Assessment of the level of scientific evidence

With regard to intervention questions, the level of scientific evidence was determined using the GRADE method. GRADE is short for ‘Grading Recommendations Assessment, Development and Evaluation’ (see http://www.gradeworkinggroup.org/)

 

GRADE distinguishes four grades of quality of evidence, i.e. high, moderate, low and very low. These grades indicate the degree of confidence in the conclusions in the literature ((Schünemann, 2013; Hultcrantz, 2017).

 

GRADE

Definition

High

  • There is a high degree of confidence that the true effect of treatment is very close to the estimated effect of treatment as reported in the conclusion in the literature.
  • It is very unlikely that the conclusion drawn in the literature will change if further research is done.

Moderate

  • There is a moderate degree of confidence that the true effect of treatment is very close to the estimated effect of treatment as reported in the conclusion in the literature.
  • It is possible that the conclusion drawn in the literature will change if further research is done.

Low

  • There is a limited degree of confidence that the true effect of treatment is very close to the estimated effect of treatment as reported in the conclusion in the literature.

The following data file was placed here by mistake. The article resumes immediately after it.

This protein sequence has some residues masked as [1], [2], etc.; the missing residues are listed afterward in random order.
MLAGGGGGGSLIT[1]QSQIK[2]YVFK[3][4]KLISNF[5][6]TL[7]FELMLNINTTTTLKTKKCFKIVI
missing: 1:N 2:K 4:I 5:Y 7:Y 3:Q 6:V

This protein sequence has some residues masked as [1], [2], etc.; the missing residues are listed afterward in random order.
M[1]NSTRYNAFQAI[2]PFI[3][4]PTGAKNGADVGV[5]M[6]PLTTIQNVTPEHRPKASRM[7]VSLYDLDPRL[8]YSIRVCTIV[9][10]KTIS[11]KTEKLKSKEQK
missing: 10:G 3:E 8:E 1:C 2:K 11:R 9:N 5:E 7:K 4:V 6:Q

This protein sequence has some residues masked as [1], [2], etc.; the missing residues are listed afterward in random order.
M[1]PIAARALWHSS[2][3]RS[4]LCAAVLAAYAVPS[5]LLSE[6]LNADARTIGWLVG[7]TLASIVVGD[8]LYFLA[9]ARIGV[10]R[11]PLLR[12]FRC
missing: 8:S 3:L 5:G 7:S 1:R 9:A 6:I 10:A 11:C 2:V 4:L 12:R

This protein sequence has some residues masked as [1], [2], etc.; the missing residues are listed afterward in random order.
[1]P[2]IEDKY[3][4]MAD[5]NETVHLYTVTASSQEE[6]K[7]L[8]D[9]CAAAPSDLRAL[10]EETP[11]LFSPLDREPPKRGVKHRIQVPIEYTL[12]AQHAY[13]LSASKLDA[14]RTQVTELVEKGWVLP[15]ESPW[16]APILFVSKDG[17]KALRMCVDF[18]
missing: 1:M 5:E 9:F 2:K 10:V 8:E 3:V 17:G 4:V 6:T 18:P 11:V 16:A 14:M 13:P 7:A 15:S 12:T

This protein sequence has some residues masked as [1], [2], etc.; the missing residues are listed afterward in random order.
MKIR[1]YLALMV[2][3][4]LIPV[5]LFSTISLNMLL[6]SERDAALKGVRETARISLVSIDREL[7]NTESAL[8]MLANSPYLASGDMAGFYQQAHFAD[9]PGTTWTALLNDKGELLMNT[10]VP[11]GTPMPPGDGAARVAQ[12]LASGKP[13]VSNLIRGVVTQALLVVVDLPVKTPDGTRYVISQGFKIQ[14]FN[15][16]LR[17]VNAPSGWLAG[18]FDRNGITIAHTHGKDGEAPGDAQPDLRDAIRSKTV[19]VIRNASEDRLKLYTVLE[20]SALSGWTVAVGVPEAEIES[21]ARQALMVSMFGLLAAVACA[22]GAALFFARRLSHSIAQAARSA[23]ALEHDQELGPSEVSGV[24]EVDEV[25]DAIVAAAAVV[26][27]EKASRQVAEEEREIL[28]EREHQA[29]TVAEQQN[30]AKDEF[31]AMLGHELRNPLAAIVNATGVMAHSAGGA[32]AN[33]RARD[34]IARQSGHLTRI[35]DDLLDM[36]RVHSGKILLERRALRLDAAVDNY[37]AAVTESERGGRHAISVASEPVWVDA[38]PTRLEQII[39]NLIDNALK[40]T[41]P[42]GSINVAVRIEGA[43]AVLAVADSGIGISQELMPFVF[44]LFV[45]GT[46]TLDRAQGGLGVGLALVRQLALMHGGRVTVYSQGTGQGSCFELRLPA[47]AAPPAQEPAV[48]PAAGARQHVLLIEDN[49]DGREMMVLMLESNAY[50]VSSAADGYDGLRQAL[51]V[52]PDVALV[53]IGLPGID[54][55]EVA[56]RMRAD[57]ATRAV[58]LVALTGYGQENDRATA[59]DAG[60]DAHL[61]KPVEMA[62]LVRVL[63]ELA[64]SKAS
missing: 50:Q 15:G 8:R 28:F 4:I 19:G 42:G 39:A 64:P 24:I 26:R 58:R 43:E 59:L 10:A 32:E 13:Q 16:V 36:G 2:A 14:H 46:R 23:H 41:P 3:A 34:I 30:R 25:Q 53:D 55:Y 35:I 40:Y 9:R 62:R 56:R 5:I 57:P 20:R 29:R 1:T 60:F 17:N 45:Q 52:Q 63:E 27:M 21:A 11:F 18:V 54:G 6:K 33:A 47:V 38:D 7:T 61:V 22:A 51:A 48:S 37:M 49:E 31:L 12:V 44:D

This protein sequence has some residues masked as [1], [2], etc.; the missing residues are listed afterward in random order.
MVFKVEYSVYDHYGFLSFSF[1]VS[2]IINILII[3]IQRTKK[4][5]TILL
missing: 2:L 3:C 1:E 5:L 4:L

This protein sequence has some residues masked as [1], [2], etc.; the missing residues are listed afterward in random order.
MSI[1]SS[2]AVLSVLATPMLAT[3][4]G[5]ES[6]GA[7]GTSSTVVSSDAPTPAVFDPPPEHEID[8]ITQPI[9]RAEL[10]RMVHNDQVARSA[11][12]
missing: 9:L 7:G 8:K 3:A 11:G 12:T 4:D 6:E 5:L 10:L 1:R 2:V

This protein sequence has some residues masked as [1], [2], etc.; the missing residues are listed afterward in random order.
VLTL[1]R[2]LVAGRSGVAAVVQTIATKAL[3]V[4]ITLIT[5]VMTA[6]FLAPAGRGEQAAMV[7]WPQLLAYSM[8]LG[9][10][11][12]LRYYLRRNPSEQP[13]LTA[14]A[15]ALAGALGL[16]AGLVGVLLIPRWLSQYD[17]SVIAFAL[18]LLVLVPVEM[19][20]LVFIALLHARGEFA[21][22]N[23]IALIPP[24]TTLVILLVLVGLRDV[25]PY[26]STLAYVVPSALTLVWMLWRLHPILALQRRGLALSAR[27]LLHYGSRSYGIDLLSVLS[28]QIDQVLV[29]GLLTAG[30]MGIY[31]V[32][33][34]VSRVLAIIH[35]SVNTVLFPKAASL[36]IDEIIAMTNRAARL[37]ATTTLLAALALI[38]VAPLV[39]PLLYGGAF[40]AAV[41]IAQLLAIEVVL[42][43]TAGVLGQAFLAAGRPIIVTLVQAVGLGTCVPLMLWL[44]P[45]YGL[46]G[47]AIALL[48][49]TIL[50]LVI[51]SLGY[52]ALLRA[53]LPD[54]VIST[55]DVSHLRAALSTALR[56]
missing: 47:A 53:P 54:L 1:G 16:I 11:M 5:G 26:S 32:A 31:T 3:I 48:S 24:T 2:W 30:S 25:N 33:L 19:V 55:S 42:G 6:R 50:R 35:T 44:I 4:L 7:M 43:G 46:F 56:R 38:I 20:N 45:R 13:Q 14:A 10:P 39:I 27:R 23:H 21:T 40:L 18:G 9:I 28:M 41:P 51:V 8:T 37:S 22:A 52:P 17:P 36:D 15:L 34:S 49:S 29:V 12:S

• It is probable that the conclusion drawn in the literature will change if further research is done.

Very low

  • There is little confidence that the true effect of treatment is very close to the estimated effect of treatment as reported in the conclusion in the literature.
  • The conclusion is very uncertain

 

According to the GRADE methodology the clinical decision threshold should play an important role in assessing the level of evidence (grading) in guidelines (Hultcrantz, 2017). To set the threshold all critical outcomes, and the considerations should be determined. The clinical decision threshold is not exactly the same as the Minimal Clinically Important Difference (MCID). In situations in which an intervention has no important disadvantages and low costs, the clinical decision threshold with regard to the efficiency of an intervention can be lower (closer to zero/ no effect) than MCID (Hultcrantz, 2017).